S. Korea: Samsung Electronics chairman steps down following conviction for violating labour laws

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Article
17 February 2020

S. Korea: Samsung board Chairman Lee Sang-hoon steps down following conviction for union sabotage

Author: ZDNet

“Samsung board Chairman Lee Sang-hoon resigns following jail sentence”, 14 February 2020

The jailed Samsung board Chairman Lee Sang-hoon has resigned from the company following his conviction for violating labor laws and attempting to sabotage labor union activities.

Samsung said… that Lee… has resigned and his successor will be picked in the near future. The executive previously served as Samsung's Chief Financial Officer (CFO)…

Lee was sentenced to 18 months behind bars in December 2019 after the Seoul Central District Court deemed the executive guilty of breaking labor laws.

It is the first time that a Samsung Chairman of the board has been jailed, but Lee was not the only executive that was charged. In total, 26 Samsung executives were charged and given a variety of jail terms and suspended sentences for their roles in the labor scheme.

According to prosecutors, Samsung executives attempted to sabotage union activities in its affiliates, including closing subcontracted companies, conducting surveillance to dig up dirt on key union members to encourage them to leave, and delaying negotiations between management and laborers…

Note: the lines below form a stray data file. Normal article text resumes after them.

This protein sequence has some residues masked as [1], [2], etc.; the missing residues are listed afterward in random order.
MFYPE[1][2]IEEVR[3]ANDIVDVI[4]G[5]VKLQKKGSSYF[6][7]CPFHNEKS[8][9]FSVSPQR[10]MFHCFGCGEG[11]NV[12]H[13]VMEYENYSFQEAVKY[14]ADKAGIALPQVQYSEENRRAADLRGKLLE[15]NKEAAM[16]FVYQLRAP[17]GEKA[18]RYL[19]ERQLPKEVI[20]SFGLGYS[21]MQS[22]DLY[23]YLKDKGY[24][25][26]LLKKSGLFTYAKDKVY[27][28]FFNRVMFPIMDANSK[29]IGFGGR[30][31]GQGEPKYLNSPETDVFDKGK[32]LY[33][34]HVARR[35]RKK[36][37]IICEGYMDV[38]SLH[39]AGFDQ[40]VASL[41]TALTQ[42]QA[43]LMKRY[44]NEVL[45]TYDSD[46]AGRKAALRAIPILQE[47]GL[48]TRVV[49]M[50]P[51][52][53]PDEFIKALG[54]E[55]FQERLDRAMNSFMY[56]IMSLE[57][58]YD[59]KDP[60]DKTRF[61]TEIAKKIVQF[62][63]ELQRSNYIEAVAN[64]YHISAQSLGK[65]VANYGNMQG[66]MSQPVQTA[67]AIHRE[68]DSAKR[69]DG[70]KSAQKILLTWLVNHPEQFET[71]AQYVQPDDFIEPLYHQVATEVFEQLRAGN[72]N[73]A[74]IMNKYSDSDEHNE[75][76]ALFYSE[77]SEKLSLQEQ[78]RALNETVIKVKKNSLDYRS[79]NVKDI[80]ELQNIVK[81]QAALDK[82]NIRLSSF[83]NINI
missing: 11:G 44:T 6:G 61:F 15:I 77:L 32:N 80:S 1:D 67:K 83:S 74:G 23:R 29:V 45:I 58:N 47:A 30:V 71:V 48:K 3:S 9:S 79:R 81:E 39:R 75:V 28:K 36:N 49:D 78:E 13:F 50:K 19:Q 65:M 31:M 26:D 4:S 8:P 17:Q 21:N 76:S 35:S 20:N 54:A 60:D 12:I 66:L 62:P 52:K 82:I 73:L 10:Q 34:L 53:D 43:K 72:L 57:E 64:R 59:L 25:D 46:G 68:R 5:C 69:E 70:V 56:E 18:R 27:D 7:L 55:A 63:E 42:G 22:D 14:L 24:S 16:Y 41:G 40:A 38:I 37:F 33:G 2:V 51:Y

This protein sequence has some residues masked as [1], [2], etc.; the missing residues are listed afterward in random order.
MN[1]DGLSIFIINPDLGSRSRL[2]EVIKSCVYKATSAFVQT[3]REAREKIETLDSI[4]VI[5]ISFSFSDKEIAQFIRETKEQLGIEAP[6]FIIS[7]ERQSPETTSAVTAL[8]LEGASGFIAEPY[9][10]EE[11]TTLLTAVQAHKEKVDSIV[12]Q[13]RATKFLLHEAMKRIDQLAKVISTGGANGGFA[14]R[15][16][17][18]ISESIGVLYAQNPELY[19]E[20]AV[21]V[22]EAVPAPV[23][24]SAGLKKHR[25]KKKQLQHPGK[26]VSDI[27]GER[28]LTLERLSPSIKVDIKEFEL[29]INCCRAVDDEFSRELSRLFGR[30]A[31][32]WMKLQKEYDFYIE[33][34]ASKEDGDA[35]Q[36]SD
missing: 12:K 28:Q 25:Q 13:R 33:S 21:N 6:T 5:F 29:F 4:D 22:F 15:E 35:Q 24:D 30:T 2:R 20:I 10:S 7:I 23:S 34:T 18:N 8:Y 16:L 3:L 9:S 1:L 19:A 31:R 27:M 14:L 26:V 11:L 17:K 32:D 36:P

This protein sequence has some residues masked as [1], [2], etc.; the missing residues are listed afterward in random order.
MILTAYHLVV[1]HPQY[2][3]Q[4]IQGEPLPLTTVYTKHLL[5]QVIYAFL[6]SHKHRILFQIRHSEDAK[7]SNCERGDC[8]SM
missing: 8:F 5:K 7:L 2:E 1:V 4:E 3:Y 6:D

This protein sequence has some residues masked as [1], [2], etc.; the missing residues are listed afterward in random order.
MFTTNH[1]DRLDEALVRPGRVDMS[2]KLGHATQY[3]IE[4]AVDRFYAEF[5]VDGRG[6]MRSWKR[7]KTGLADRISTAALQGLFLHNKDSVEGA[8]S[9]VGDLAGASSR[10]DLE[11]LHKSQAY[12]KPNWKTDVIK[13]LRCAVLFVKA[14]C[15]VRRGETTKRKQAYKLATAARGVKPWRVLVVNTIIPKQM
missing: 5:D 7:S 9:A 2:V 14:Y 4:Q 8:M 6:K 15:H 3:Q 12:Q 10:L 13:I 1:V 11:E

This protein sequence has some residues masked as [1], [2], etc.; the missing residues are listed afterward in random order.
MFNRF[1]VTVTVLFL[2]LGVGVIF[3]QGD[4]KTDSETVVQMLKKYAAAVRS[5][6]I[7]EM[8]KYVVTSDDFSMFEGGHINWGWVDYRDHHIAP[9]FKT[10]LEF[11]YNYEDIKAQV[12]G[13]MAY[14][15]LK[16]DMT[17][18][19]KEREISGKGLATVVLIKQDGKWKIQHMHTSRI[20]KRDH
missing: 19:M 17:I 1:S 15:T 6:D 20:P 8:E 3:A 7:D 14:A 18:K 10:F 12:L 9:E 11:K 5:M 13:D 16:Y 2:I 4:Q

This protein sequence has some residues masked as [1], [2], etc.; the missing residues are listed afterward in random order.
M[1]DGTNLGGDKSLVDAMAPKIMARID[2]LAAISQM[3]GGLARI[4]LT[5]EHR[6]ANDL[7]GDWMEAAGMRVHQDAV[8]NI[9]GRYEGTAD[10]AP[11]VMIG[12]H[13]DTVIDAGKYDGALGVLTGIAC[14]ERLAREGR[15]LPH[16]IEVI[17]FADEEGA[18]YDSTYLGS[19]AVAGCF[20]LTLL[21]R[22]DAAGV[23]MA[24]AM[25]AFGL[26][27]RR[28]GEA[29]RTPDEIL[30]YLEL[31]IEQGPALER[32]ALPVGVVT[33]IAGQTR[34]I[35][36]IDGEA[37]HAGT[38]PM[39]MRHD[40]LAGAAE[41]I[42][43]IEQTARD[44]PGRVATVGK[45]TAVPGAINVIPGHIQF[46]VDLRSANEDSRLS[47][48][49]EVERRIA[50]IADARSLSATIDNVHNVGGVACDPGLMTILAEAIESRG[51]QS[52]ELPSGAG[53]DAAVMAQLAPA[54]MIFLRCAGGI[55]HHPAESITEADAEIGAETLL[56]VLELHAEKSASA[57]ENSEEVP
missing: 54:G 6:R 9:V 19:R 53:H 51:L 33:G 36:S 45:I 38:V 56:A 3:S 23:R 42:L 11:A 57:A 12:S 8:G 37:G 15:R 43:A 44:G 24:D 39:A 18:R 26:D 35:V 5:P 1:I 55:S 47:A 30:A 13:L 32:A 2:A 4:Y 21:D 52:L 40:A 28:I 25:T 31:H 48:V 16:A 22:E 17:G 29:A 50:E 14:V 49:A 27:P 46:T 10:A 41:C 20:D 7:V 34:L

… Lee has appealed against his sentencing…

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Article
18 December 2019

S. Korea: Samsung Electronics chairman sentenced to prison for union-busting activities

Author: BBC

"Samsung chairman Lee Sang-hoon jailed for union sabotage", 17 December 2019

A South Korean court has sentenced Samsung Electronics board chairman Lee Sang-hoon to 18 months in prison for sabotaging labour union activities.

...25 other defendants were [also] convicted of violating labour union-related laws.

Prosecutors said Samsung executives had used several tactics to target union activities, including closing sub-contracted firms with active unions.

Samsung has not yet commented on the ruling...

The case... focused largely on efforts by officials to undermine union activities at the customer service unit when Lee was serving as chief financial officer.

Other tactics... to target unions included finding out sensitive information about union members to convince them to leave, and delaying negotiations between labour unions and management...

"While Lee claims there were many areas he did not know much about, [we] cannot give him immunity only due to the fact that [he] was not aware of the peripheral areas," the judge said...

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